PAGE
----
KENNEBUNKPORT, Maine – President Bush, who prides himself on building personal ties to foreign leaders, launched a bit of hamburger diplomacy Saturday as he welcomed the newly elected president of France to an informal lunch and private chat at the Bush family compound here.
The vacationing French leader, Nicolas Sarkozy, offered a gracious medley of continental etiquette when he arrived: He shook Bush’s hand, bussed Laura Bush on both cheeks, bowed to smooch the hand of the president’s mother, Barbara Bush, and happily hugged Bush’s daughters, Jenna and Barbara.
The White House described the seaside session as a “casual family lunch,” and not a formal summit with one of America’s oldest allies. But the signs of change seemed as clear as the French tricolor flag that snapped in the breeze near the U.S. flag under a sparkling sky at the Bush estate.
In a rare departure, the White House disclosed later that former President George H.W. Bush joined his son for a 50-minute, closed-door discussion with Sarkozy, as well as on a wave-smashing speedboat ride along the rocky coast.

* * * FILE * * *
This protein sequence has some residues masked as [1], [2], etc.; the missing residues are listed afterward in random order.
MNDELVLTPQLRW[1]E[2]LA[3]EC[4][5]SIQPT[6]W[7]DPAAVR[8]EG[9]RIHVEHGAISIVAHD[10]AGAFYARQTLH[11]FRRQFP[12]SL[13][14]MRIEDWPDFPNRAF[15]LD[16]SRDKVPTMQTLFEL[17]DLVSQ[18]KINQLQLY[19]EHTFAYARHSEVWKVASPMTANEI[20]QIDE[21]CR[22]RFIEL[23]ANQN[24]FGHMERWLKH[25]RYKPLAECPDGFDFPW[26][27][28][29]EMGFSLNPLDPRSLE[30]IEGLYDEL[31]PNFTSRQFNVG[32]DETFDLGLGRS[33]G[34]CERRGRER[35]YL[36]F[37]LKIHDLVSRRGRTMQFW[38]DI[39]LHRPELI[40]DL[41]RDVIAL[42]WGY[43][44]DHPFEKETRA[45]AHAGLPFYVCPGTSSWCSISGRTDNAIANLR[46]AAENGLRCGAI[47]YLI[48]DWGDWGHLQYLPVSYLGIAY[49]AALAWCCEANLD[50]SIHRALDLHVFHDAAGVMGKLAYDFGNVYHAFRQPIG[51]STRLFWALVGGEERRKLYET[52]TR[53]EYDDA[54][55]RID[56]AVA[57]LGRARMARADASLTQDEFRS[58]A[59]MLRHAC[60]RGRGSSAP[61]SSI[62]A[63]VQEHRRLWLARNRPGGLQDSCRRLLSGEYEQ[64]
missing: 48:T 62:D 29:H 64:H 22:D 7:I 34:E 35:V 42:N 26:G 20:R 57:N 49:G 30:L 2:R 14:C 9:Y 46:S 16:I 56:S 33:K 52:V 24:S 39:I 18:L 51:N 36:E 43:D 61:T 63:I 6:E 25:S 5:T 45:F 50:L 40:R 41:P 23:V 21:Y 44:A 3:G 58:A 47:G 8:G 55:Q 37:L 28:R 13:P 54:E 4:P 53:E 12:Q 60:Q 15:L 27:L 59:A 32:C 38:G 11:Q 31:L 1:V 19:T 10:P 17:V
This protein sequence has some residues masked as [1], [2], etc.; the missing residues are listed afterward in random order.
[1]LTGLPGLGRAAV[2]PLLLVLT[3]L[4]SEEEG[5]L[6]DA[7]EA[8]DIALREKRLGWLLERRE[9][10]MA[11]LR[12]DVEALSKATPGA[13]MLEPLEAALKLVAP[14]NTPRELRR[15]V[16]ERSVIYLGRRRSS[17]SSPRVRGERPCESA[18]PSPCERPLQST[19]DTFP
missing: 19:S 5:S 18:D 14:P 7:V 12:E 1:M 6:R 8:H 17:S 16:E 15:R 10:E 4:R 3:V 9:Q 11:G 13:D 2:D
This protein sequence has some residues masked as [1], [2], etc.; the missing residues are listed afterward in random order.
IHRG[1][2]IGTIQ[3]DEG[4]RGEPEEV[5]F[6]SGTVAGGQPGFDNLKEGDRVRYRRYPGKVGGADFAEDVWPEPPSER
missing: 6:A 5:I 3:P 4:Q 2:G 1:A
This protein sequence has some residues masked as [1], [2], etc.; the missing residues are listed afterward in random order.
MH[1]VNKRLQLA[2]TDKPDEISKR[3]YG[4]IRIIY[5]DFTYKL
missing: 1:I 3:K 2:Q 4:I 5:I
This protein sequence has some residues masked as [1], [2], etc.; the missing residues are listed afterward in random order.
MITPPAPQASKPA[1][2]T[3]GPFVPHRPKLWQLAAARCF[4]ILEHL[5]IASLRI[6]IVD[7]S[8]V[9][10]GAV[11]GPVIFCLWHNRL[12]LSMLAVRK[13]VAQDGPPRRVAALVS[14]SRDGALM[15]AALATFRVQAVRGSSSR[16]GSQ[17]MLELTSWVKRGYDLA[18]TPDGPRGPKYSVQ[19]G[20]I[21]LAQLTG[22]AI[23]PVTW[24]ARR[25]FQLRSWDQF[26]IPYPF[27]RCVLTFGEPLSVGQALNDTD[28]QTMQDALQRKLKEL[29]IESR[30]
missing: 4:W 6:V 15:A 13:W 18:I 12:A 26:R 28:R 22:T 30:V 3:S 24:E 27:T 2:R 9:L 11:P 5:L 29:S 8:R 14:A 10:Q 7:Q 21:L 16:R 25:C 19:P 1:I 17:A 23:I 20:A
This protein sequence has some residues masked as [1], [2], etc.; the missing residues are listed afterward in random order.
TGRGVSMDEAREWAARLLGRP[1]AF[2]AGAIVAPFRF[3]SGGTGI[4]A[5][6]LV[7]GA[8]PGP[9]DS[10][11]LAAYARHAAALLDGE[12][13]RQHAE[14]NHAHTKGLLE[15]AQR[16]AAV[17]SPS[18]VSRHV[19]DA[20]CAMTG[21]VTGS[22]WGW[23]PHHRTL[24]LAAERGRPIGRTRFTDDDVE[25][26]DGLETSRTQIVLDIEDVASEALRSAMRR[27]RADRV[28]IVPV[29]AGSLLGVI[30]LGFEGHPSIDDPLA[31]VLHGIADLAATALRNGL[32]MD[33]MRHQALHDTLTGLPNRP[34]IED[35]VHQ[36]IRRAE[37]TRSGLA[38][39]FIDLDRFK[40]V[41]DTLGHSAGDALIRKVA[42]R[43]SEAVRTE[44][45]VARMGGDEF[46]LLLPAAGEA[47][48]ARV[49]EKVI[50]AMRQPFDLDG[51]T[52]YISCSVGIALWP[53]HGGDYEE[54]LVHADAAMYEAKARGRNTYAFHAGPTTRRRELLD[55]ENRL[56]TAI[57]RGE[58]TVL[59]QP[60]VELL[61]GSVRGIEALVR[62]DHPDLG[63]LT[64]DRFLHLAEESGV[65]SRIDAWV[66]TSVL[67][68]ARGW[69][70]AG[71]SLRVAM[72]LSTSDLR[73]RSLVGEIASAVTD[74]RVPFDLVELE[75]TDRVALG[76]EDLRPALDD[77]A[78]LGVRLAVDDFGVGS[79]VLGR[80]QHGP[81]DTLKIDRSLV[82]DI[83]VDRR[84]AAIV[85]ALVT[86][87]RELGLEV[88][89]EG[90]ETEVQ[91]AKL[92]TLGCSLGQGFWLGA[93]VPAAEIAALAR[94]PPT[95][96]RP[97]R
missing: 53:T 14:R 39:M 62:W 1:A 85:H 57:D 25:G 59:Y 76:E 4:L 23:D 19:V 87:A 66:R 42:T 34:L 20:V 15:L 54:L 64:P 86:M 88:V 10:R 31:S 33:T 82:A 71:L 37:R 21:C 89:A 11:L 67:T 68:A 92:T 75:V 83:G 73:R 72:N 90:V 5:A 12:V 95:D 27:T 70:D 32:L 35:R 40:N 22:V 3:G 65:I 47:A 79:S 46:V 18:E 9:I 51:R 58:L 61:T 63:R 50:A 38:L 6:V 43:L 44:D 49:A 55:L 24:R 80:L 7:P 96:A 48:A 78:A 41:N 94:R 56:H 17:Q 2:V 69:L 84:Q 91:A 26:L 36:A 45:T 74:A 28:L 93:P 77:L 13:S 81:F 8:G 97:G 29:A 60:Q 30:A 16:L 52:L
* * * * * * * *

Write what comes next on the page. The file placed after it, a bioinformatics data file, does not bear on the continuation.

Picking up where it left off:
White House aides have taken pains in the past to deflect suggestions that the elder Bush acts as a closet adviser to his son. But the three-way “tete-a-tete-a-tete” Saturday confirms that the former president plays a direct role at times, at least as a sounding board and boat skipper.
Washington, D.C.’s relations with France had plummeted under Sarkozy’s predecessor, Jacques Chirac, especially over the French refusal to back the war in Iraq.
Sarkozy, in contrast, is unabashedly pro-American, a man with a passion for Ernest Hemingway, Steve McQueen and Sylvester Stallone. During his campaign, he claimed he was proud to be called “Sarkozy the American.” Like Bush, he shuns alcohol and is an avid bicycle rider.
“I expect to meet with a friend,” Bush told reporters before Sarkozy arrived for a 2 1/2-hour visit. “He’s bringing a good brain, good vision and good will.”
Bush flies back to Washington today and then heads down to his usual August vacation spot, his ranch in sweltering Crawford, Texas. He promised reporters here that he would happily consider taking a holiday in France someday, particularly if he could “ride my mountain bike.”
Asked if he spoke French, Bush seemed surprised. “No, I can’t,” he admitted with a grin. “I can barely speak English.”